Life is difficult. We all have stress in our lives. Sometimes managing stress can be an insurmountable problem. It can lead to anxiety and poor health and can adversely impact work and personal relationships.
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Stress is neither good nor bad for you.
Stress is with us all the time: mental, emotional, physical. In the right doses, stress adds flavor, challenge, and opportunity to our lives. We all have our own unique resilience to stress. And what is stressful to one person may be relaxing for another. But one principle is universal. Too much stress can seriously affect our physical and mental well-being. It depresses the immune system and can cause physical illness such as high blood pressure, ulcers, or even hear disease.
Hans Selye, M.D., a recognized expert in the field, has defined stress as a “non-specific response of the body to a demand.” When stress becomes prolonged or particularly frustrating, it can become harmful. Once stress has become harmful, it can adversely impact your health and emotional well being. Recognizing the early signs of harmful stress and getting help to manage your stress can make a significant positive difference in the quality of your life.
To use stress in a positive way and prevent it from becoming distress, you should become aware of your own reactions to stressful events. The body responds to stress by going through three stages:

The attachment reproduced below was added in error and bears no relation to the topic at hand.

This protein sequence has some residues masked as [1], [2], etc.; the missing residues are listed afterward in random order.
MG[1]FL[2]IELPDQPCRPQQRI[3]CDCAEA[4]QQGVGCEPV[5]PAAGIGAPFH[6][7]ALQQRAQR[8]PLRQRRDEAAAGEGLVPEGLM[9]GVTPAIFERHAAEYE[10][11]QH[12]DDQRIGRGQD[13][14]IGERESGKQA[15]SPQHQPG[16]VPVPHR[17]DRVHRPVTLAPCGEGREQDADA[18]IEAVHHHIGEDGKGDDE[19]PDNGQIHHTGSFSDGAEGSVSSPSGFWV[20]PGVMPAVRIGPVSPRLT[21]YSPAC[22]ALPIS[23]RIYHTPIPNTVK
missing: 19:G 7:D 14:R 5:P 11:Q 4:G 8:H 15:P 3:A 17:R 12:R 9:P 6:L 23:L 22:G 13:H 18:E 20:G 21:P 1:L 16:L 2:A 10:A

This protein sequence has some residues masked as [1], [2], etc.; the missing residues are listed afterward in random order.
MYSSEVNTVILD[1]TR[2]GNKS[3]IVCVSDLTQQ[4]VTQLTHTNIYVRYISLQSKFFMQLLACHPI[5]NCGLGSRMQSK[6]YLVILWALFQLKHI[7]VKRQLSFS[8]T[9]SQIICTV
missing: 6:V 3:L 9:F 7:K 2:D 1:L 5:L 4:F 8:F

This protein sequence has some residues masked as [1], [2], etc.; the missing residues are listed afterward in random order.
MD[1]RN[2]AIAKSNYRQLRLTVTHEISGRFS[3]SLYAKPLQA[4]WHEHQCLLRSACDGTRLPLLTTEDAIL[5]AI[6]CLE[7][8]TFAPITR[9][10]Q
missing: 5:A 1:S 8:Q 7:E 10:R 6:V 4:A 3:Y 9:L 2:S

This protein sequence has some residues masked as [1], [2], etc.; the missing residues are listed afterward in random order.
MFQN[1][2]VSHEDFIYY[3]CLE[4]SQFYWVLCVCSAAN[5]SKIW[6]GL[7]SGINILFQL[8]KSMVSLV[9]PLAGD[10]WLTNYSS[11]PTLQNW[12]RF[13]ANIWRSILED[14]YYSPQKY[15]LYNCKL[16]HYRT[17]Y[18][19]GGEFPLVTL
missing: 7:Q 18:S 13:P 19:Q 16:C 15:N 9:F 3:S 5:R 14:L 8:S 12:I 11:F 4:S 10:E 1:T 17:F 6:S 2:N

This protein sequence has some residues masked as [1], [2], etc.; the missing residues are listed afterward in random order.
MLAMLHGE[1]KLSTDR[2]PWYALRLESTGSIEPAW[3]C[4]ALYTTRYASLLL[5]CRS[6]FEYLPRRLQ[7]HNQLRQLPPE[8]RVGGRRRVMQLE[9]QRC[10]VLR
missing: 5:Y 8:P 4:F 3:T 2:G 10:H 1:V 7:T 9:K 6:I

Let’s take an example of a typical commuter in rush-hour traffic. If a car suddenly pulls out in front of him, his initial alarm reaction may include fear of an accident, anger at the driver who committed the action, and general frustration.
His body may respond in the ALARM STAGE by releasing hormones into the bloodstream which cause his face to flush, perspiration to form, his stomach to have a sinking feeling, and his arms and legs to tighten.
The next stage is resistance, in which the body repairs damage caused by the stress. If the stress of driving continues with repeated close calls or traffic jams, however, his body will not have time to make repairs. He may become so conditioned to expect potential problems when he drives that he tightens up at the beginning of each commuting day.
Eventually, he may even develop one of the diseases of stress, such as
- migraine headaches
- high blood pressure
While it is impossible to live completely free of stress and distress, it is possible to prevent some distress as well as to minimize its impact when it can’t be avoided.
1.) Try physical activity. When you are nervous, angry, or upset, release the pressures though exercise or physical activity. Running, walking, playing tennis, or working in your garden are just some of the activities you might try. Physical exercise will relieve that “up tight” feeling, relax you, and turn the frowns into smiles.
2.) Share your stress. It helps to talk to someone about your concerns and worries. Perhaps a friend, family member, teacher, or counselor can help you see your problem in a different light. If you feel your problem is serious, you might seek professional help from a psychiatrist, psychologist, or social worker. Knowing when to ask for help may avoid more serious problems later.